Every new discovery [of Christ] makes this beauty appear more ravishing, and the mind sees no end; there is room enough for the mind to go deeper and deeper, and never come to the bottom. The soul is exceedingly ravished when it first looks on this beauty, and it is never weary of it.
When there are not enough words to describe beauty, music comes to the aid to bring out something in the soul too wonderful and deep for words. A musical composition has aesthetic beauty and harmony. This is what makes it possible for the Christian musician to sing songs about the “beauty” of the cross. How is it possible to call something so ugly and gruesome beautiful? This is only because the incarnation is a demonstration of God's beautiful love, and the one who was born in Bethlehem’s manger was a beautiful babe who later would walk faithfully out to the cross to fulfill God’s plan of redemption for all who believe in his Son (Isa 53:3; 2 Cor 4:6). Then one day he will take them home to the place where the longing of their hearts have been from the day they were born—that place is God’s glory (Rev 21-22). This is the true meaning of aesthetic beauty.
These elements are the foundation on which to build a biblical theology of music. The musician’s responsibility is to promote this worldview in their culture.
This biblical theology and worldview can be summarized in this way: Under the Lordship of Christ, filled with the Holy Spirit and created beautifully by God the Father, musicians who are in a communal relationship with God have been gifted with creative craftsmanship and are called to reflect the image, character and aesthetic beauty of God through their music to draw people to Christ, to bring them delight, and to glorify God as they live in the counterpoint of life.
 Dorothy L. Sayers, The Mind of the Maker (Cleveland, OR: Word Publishing, 1956), 142.
 Schaeffer, Art in the Bible, 51-52.
 Pope John Paul II, Letter to Artists, 2.
 Astley, Savage and Hone, Creative Chords: Studies in Music, Theology and Christian Formation (Herefordshire, UK: Gracewing, 2000), 239.
 Calvin M. Johansson, Music and Ministry: A Biblical Counterpoint (Peabody, MA: Hendrickson Publications, 1998).
 Ibid., 36-38.
 Edith Schaeffer, Hidden Art (Wheaton, IL: Tyndale House, 1972), 32, 28, quoted in Johansson, Music & Ministry, 35.
 Johansson, Music and Ministry, 36.
 The word “counterpoint” comes from the Latin punctus contra punctum, meaning point counter point, or musically, note against note, melody against melody. It is used to describe music in which independent melodic lines (themes) are combined so as to affirm their dependence on one another (Johansson, Music and Ministry, 146). It is the relationship between two or more voices that are independent in countour and rhythm, and interdependent in harmony. It is hard to write a beautiful song. It is harder to write several individually beautiful songs that, when sung simultaneously, sound as a more beautiful polyphonic whole. The internal structures that create each of the voices separately must contribute to the emergent structure of the polyhpony, which in turn must reinforce and comment on the structures of the individual voices. The way that is accomplished in detail is “counterpoint.”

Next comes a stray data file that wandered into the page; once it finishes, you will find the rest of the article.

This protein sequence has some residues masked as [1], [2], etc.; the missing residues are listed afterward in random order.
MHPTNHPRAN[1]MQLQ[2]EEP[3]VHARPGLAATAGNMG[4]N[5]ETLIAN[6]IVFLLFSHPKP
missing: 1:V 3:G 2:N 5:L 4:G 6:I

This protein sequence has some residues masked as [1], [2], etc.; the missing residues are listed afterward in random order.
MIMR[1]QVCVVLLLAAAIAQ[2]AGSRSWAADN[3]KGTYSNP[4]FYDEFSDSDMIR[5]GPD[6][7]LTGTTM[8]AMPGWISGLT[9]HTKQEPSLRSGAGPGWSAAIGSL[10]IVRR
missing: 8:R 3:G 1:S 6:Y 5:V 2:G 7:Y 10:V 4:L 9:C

The musician who is an aestheticist will be concerned primarily with the artistic worth of music. It is natural for a musician to be occupied with the beauty and soul of music because without it, music would not be worth listening to. However, a preoccupation with beauty and artistic expression for its own sake can lead to snobbery, pride and an ungenerous desire for praise. The problem is not the beauty or artistic expression of a particular piece of music but the blindness that fails to see in music anything of transcendental value. An all-consuming passion for great art, first and foremost, puts God and art on the same plane, and thus music becomes an idol.
For the musician who is pragmatic, function is everything. The overriding concern is achieving a predetermined result. The result (end) justifies the use of music (means) as long as the anticipated result is worthy. A pragmatist does not judge music itself to be either good or bad. Its worth lies in its ability to bring the results assigned to it. Its worth is thought of in terms of the results it brings.
 Johansson, Music and Ministry, chapter 9, 138-168.
 R. Albert Mohler, Jr., A Christian Vision of Beauty (edited transcript address, Capitol Hill Baptist Church, Washington D. C., November 14, 2005), www.albertmohler.com (accessed on June 23, 2010).
 Clive S. Lewis, The Weight of Glory (lecture, Church of St.Mary, Virgin, Oxford, June 8, 1942): published in Theology, November 1941, and by the S.P.C.K, 1942.
 Henry Rogers, The Works of Jonathan Edwards: With an Essay on his Genius and Writings, vol. 2 (London, UK: William Ball, Paternoster-Row, 1839).